by Ria Desai
In my whirlwind journey through the cartoon The Legend of Korra, I found that the show, while exemplary in featuring strong women as its leads – and strong women of color, at that – fails to empower those women. Instead, the female characters, as is all too common in media, fall victim to constricting stereotypes that leave them underdeveloped.
Don’t get me wrong: I’m a bona fide fan of the show who loves certain female characters (Lin Beifong, for example!), but the show’s problems are too flagrant to ignore. My biggest issue with the show is that women are set up as rivals, and pitted against each other when it comes to love. Korra is jealous of Asami’s relationship with Mako; Lin and Pema are still at odds after their long-gone fight over Tenzin.
I get that the characters in this show are teenagers, and that with teenage years come drama (at least, according to every TV show ever). What I don’t appreciate is that the romantic drama ends up dominating the main plot conflict. When Korra should have been concerned about the Equalist terrorist movement and its leader Amon, she was instead preoccupied with boy troubles.
Korra is indeed older than Aang was in the original Avatar series, but the writers of the original show still never let Aang’s on-and-off relationship with Katara overshadow his inarguably more important goal of mastering the four elements. I can’t help but wonder if it was partly Korra’s gender that induced the over-emphasis of the romance angle. Sure, fandom’s enthusiasm for couples also plays a role, but I felt like relationship drama was emphasized way too much in a show meant to chart the growth and development of a new Avatar. Realistically, when a girl is a girl on a mission, crushes shouldn’t get in the way of the show telling that story.
The writers consciously chose to depict Korra as boy-crazy, when she could have a perfectly strong character without all the angst. In fact, the writers of this show are (rightfully) lauded for making Korra a strong, independent female in the first place. I admire them for that, but I’d have to challenge the notion that Korra remains a strong female throughout the first season: in the finale she feels unworthy of her boyfriend because her bending is gone. It’s as if she doesn’t feel she’s good enough for him without her powers.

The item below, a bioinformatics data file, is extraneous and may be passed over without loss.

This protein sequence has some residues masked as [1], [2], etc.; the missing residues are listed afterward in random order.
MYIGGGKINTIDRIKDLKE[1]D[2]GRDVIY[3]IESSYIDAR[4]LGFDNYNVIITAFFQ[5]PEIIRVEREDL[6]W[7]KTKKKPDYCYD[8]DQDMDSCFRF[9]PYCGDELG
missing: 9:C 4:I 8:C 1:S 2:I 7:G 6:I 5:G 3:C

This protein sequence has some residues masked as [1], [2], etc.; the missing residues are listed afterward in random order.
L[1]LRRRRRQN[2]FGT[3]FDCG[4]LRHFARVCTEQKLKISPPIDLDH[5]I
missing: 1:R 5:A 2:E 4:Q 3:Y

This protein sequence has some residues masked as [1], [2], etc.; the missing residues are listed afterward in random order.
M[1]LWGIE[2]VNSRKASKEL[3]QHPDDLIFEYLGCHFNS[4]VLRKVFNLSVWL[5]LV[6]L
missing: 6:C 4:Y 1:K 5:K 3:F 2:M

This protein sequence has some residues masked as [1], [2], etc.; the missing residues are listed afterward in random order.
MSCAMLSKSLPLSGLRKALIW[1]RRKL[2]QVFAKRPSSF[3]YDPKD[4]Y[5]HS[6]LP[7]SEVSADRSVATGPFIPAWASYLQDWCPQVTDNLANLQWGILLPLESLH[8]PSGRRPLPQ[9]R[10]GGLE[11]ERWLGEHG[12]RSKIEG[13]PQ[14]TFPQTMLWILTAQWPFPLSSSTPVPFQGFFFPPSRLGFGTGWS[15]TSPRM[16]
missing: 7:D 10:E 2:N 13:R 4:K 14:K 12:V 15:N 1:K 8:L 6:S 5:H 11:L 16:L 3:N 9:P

The writers could have chosen to make Korra’s story even more potent by having her reflect on her loss and grow more resolute as a result. Instead, they reinforce Korra’s feelings of inferiority, and she’s handed her powers back on a silver platter: no internal healing or growth happens in the process of Aang returning her ‘strength’. It seems as if her strength is based in her powers rather in her inner character, a sad development in her characterization.
And while Korra’s relationship woes may be a frustrating part of the storyline, they can’t be ignored in terms of analyzing the messages of the series. Her boyfriend Mako is the absolute worst character in terms of the treatment of women. Mako, the silent broody type, is in a relationship with Asami, a girl we’re subtly encouraged to dislike when we first meet her. Despite being stereotypically pretty and aesthetically everything Korra’s not, Asami is actually a pretty badass character who I came to love because she fights well, races cars, and holds her own even as a non-bender. Nevertheless, I’m bitter that the writers thought that her character development wasn’t enough and set Asami up as the jealous girlfriend type.
To sum up the Asami-Mako-Korra love triangle, Mako indecisively swings between choosing Korra or Asami. At first, Mako thinks that “it makes more sense” for him to date Asami, but he soon realizes that he has feelings for Korra, resulting in a secret kiss between the two. Mako eventually chooses Korra over Asami and doesn’t admit fault for his actions, even when confronted by Asami about cheating. What really set me on edge was that he never comes clean and breaks up with Asami, and that his parting words after their last fight were, “I care about you.”
Somehow both Asami and Korra are fine with the way he treats both of them. He toys with Korra and never truly breaks up with Asami, degrading and belittling the respect that both women deserve. We, the audience, are meant to support Mako and Korra’s relationship, ignoring the fact that doing so means that we support Mako’s ill-treatment of both women.
Even though I’m a fan of the show, I find it sad that I can’t support the main couple because of the wonky writing and characterization. As I move on to watch later seasons (known as “books” in the Avatar-verse), I’ll be watching carefully, hoping to see if the mistakes of the first season are rectified.